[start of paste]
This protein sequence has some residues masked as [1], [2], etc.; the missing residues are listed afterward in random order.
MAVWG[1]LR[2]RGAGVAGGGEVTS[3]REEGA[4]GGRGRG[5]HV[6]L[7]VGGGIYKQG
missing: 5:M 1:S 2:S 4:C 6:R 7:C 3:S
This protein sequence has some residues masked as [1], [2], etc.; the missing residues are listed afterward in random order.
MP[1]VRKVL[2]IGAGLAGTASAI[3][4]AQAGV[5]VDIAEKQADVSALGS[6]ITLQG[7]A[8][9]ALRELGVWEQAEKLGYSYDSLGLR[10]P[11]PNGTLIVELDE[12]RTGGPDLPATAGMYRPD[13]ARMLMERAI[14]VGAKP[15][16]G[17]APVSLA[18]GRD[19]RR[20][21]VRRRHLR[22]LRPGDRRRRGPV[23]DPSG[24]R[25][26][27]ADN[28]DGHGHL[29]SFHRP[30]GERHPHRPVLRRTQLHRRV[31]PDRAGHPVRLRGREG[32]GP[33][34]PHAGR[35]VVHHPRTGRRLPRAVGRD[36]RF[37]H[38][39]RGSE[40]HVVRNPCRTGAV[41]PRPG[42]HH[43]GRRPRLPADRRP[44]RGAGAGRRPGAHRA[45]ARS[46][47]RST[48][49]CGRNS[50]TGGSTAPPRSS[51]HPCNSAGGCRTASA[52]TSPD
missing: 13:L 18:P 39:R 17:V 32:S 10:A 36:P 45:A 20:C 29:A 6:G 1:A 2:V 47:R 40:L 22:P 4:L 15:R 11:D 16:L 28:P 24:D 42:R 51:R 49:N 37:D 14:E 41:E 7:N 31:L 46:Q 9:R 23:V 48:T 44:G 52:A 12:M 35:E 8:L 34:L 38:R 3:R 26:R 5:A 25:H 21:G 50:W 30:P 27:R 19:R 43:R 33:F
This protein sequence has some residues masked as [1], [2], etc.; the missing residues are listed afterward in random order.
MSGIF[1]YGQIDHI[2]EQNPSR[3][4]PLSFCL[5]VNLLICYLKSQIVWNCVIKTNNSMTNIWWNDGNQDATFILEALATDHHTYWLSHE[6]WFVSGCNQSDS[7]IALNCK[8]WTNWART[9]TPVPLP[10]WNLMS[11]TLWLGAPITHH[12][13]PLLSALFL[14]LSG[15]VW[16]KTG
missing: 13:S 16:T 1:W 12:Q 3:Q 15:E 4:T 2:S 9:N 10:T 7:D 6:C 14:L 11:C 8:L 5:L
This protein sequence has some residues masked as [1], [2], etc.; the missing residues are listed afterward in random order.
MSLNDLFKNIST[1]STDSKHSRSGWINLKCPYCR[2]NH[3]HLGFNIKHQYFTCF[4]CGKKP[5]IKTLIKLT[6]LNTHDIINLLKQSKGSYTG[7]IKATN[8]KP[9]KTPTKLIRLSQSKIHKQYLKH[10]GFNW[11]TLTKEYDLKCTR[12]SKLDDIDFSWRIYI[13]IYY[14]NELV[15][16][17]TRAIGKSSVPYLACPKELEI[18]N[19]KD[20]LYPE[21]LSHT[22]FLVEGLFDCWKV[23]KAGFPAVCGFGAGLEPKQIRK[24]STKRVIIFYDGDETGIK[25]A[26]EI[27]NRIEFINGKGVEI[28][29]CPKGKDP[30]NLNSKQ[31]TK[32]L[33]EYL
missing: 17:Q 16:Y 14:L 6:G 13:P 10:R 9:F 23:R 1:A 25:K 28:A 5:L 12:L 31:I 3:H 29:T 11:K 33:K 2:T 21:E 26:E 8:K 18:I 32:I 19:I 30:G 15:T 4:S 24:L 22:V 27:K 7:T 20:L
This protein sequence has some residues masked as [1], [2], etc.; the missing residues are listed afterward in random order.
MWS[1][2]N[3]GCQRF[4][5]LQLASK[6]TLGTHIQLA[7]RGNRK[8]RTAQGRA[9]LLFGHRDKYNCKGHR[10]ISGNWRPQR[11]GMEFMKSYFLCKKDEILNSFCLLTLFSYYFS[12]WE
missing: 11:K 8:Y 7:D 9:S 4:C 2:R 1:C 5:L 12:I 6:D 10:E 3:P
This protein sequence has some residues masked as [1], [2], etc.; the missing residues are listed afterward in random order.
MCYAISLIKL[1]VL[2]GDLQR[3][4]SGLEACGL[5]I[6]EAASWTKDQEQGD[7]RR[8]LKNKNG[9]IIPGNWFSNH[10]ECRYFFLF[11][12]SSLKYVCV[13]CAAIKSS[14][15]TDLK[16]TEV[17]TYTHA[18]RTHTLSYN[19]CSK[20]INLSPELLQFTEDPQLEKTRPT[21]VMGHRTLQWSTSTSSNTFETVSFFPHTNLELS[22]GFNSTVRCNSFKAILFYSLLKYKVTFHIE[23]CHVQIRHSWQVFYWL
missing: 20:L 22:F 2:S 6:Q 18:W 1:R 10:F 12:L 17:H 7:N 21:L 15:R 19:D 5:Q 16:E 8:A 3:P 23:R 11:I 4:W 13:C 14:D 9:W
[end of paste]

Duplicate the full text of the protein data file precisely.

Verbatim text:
This protein sequence has some residues masked as [1], [2], etc.; the missing residues are listed afterward in random order.
MAVWG[1]LR[2]RGAGVAGGGEVTS[3]REEGA[4]GGRGRG[5]HV[6]L[7]VGGGIYKQG
missing: 5:M 1:S 2:S 4:C 6:R 7:C 3:S
This protein sequence has some residues masked as [1], [2], etc.; the missing residues are listed afterward in random order.
MP[1]VRKVL[2]IGAGLAGTASAI[3][4]AQAGV[5]VDIAEKQADVSALGS[6]ITLQG[7]A[8][9]ALRELGVWEQAEKLGYSYDSLGLR[10]P[11]PNGTLIVELDE[12]RTGGPDLPATAGMYRPD[13]ARMLMERAI[14]VGAKP[15][16]G[17]APVSLA[18]GRD[19]RR[20][21]VRRRHLR[22]LRPGDRRRRGPV[23]DPSG[24]R[25][26][27]ADN[28]DGHGHL[29]SFHRP[30]GERHPHRPVLRRTQLHRRV[31]PDRAGHPVRLRGREG[32]GP[33][34]PHAGR[35]VVHHPRTGRRLPRAVGRD[36]RF[37]H[38][39]RGSE[40]HVVRNPCRTGAV[41]PRPG[42]HH[43]GRRPRLPADRRP[44]RGAGAGRRPGAHRA[45]ARS[46][47]RST[48][49]CGRNS[50]TGGSTAPPRSS[51]HPCNSAGGCRTASA[52]TSPD
missing: 13:L 18:P 39:R 17:V 32:S 10:A 36:P 45:A 20:C 29:A 6:G 1:A 2:V 47:R 40:L 22:P 4:L 15:R 11:D 16:L 28:P 24:D 42:R 51:R 49:N 37:D 14:E 41:E 7:N 31:L 46:Q 9:R 23:V 48:T 44:G 52:A 12:M 35:E 8:L 34:L 38:R 3:R 26:R 5:A 25:H 21:G 50:W 30:P 27:R 19:R 43:R 33:F
This protein sequence has some residues masked as [1], [2], etc.; the missing residues are listed afterward in random order.
MSGIF[1]YGQIDHI[2]EQNPSR[3][4]PLSFCL[5]VNLLICYLKSQIVWNCVIKTNNSMTNIWWNDGNQDATFILEALATDHHTYWLSHE[6]WFVSGCNQSDS[7]IALNCK[8]WTNWART[9]TPVPLP[10]WNLMS[11]TLWLGAPITHH[12][13]PLLSALFL[14]LSG[15]VW[16]KTG
missing: 13:S 16:T 1:W 12:Q 3:Q 15:E 4:T 2:S 9:N 10:T 7:D 6:C 14:L 11:C 8:L 5:L
This protein sequence has some residues masked as [1], [2], etc.; the missing residues are listed afterward in random order.
MSLNDLFKNIST[1]STDSKHSRSGWINLKCPYCR[2]NH[3]HLGFNIKHQYFTCF[4]CGKKP[5]IKTLIKLT[6]LNTHDIINLLKQSKGSYTG[7]IKATN[8]KP[9]KTPTKLIRLSQSKIHKQYLKH[10]GFNW[11]TLTKEYDLKCTR[12]SKLDDIDFSWRIYI[13]IYY[14]NELV[15][16][17]TRAIGKSSVPYLACPKELEI[18]N[19]KD[20]LYPE[21]LSHT[22]FLVEGLFDCWKV[23]KAGFPAVCGFGAGLEPKQIRK[24]STKRVIIFYDGDETGIK[25]A[26]EI[27]NRIEFINGKGVEI[28][29]CPKGKDP[30]NLNSKQ[31]TK[32]L[33]EYL
missing: 17:Q 16:Y 14:L 6:G 13:P 10:R 9:F 23:R 1:A 25:K 28:A 5:L 12:L 31:I 3:H 29:T 11:K 33:K 2:T 21:E 26:E 8:K 18:I 32:I 19:I 30:G 15:T 4:S 24:L 22:V 27:K 7:T 20:L
This protein sequence has some residues masked as [1], [2], etc.; the missing residues are listed afterward in random order.
MWS[1][2]N[3]GCQRF[4][5]LQLASK[6]TLGTHIQLA[7]RGNRK[8]RTAQGRA[9]LLFGHRDKYNCKGHR[10]ISGNWRPQR[11]GMEFMKSYFLCKKDEILNSFCLLTLFSYYFS[12]WE
missing: 11:K 8:Y 7:D 9:S 4:C 2:R 1:C 5:L 12:I 6:D 10:E 3:P
This protein sequence has some residues masked as [1], [2], etc.; the missing residues are listed afterward in random order.
MCYAISLIKL[1]VL[2]GDLQR[3][4]SGLEACGL[5]I[6]EAASWTKDQEQGD[7]RR[8]LKNKNG[9]IIPGNWFSNH[10]ECRYFFLF[11][12]SSLKYVCV[13]CAAIKSS[14][15]TDLK[16]TEV[17]TYTHA[18]RTHTLSYN[19]CSK[20]INLSPELLQFTEDPQLEKTRPT[21]VMGHRTLQWSTSTSSNTFETVSFFPHTNLELS[22]GFNSTVRCNSFKAILFYSLLKYKVTFHIE[23]CHVQIRHSWQVFYWL
missing: 20:L 22:F 2:S 6:Q 18:W 1:R 10:F 12:L 17:H 7:N 21:L 15:R 19:D 5:Q 16:E 8:A 3:P 23:R 11:I 4:W 13:C 14:D 9:W